Ultimately, Metropolis does succeed, in part because of its sumptuous look and its focus on action over rhetoric, but mostly because all the principles seem to have a sense of fun about the project. In an interview on the second disc of Columbia TriStar's DVD release of the film, Rintaro admits that his real interest in adapting Metropolis was to push his own creative skills and create "a perfect vision of science fiction comics." Successfully reaching into the history of 20th century science fiction (Lang in the 1920s, Tezuka in the 1940s, Otomo in the 1980s, and the latest animation technologies of the new millennium), he has brought out his best work in years. Sony has released its American version of Metropolis in a handsome package, with a sharp anamorphic print. While the press releases stated that the film would be offered in both widescreen and full frame, this disc appears to be only widescreen. Better than the alternative, I suppose. Best of all, the soundtrack defaults to the original Japanese, with the option of 5.1 or DTS. A serviceable English dub (in 5.1) is available, but I am glad Sony gave preference to the original soundtrack here. There are plenty of subtitles to go around, including two English versions—one literal (and subject to awkward translations or mispronunciations, like "Malduk" instead of "Marduk"), and one designed for the U.S. theatrical release (which is oddly playing at a local theater as I write this).
All the extras are on disc two, which is, for reasons known only to the marketing wizards at Sony (and remember, these are the same geniuses who came up with David Manning and Superbit), a two-inch mini-disc, called here a "pocket DVD." The disc is a bit hard to handle, but at least this is a tacit admission by Sony that the extra content does not actually fill up a whole second disc (which is rarely the case these days with most double-disc sets). In any case, the second disc offers a gallery of character and art design sketches, a multi-angle comparison of two sequences to show how cel animation and CG effects were merged on screen, and nicely formatted biographies of Rintaro and Otomo. Even better: an essay offering background on Tezuka's original manga (published 1947-49) and how it made the transition to the screen (and what specific character changes were made). No mention is made of Fritz Lang however, and I would have liked to see perhaps a chapter or two of the original manga, as a taste of Tezuka's early work (of which too little is available in the United States).
The centerpiece of the second disc is a promotional television special for Japan's Animax channel, "The Making of Osamu Tezuka's Metropolis." Although the first half seems padded with film clips, we do get to see a bit of Tezuka's original manga and even some of his rare sketches (go see more of his work at the Tezuka World website). We visit the voice actors, Mad House production studios, and an extensive interview with Rintaro and Otomo. All the interviews seem loose and relatively candid, especially with the director and writer. Both clearly had a vision for the film, and not just an excuse to show off computer graphic gimmickry. They talk about developing characters and a "fun, solid storyline," according to Otomo. Rintaro especially, having worked directly with Tezuka on the Astro Boy television show, seems amused by his admission that the legendary artist would have hated the film and will probably haunt him as a ghost. The second half of the special offers more in-depth interviews: Rintaro and Otomo talk about the differences between Disney's production methods and those of Japanese studios (surprisingly favoring Disney's well-organized model), and we hear more from the principle voice actors and the film's composer, jazz musician Toshiyuki Honda.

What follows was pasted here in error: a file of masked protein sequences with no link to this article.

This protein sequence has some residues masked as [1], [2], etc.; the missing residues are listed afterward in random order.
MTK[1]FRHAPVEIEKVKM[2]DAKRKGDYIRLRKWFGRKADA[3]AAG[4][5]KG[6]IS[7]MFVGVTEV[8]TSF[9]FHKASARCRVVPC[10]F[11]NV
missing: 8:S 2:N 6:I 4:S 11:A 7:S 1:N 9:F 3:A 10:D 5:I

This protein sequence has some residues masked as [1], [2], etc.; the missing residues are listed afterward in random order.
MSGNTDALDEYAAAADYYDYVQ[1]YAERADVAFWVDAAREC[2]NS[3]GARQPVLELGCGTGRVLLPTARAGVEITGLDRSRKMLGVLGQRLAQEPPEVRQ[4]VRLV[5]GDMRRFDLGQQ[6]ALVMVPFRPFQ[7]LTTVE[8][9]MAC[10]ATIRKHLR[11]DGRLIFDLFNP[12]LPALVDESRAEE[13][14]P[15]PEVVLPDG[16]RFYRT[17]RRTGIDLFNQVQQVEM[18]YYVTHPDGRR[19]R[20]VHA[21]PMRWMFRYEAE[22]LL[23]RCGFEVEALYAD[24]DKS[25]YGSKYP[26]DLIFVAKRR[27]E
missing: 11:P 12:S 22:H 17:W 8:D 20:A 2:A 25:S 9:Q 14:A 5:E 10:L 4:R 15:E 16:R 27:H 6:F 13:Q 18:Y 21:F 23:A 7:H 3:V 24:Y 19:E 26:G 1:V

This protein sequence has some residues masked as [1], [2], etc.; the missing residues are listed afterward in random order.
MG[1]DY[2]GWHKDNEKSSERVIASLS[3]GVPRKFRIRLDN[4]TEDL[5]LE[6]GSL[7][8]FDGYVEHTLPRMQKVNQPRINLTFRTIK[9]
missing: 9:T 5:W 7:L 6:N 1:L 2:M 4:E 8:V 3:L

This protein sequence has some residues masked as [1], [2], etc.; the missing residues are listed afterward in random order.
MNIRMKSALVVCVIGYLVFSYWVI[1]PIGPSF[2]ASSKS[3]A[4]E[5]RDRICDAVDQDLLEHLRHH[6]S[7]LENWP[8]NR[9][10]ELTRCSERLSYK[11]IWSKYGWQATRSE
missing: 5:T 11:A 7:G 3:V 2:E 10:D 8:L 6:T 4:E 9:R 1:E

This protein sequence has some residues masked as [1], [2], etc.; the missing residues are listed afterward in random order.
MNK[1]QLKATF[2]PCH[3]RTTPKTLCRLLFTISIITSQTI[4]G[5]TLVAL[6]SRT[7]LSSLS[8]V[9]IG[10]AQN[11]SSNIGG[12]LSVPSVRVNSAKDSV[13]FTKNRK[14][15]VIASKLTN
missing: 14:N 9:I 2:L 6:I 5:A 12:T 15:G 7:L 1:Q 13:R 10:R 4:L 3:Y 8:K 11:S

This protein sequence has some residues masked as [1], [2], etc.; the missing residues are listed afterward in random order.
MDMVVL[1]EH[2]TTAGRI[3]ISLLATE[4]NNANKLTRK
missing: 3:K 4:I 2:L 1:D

And in case you have not heard enough from Rintaro and Otomo, the disc also offers eight more minutes of interview footage, where the director chats more about his relationship with Tezuka and screenwriter Otomo gets to gloat about the thrill of "the perfect city being destroyed." All these interviews are quite welcome, not only giving us a behind-the-scenes look at a marvelous film, but driving home the sense that Metropolis was, even with its enormous budget ($15 million, huge for a Japanese animated film) and high profile, a real labor of love.
And it is as a labor of love that Metropolis is best enjoyed. It is pure spectacle, with just enough depth in its political and social critique to avoid superficiality. Its retro art style gives it an appealing timeless quality, an allegory about the relationship between humans and technology that sums up the core of all science fiction. Maybe I am partial to this film because of its art design—I am a sucker for big cogwheels and jazz music—but Metropolis is an enjoyable ride however you look at it. And Sony has done a fine job packaging this film for American audiences.
This court orders the dismantling of Duke Red's Ziggurat with all due speed. Sony is released for good behavior. In spite of suggestions to the contrary, Osamu Tezuka would probably be proud of the honor done him by this film and its creators. Case dismissed.
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• Animax Special: The Making of Metropolis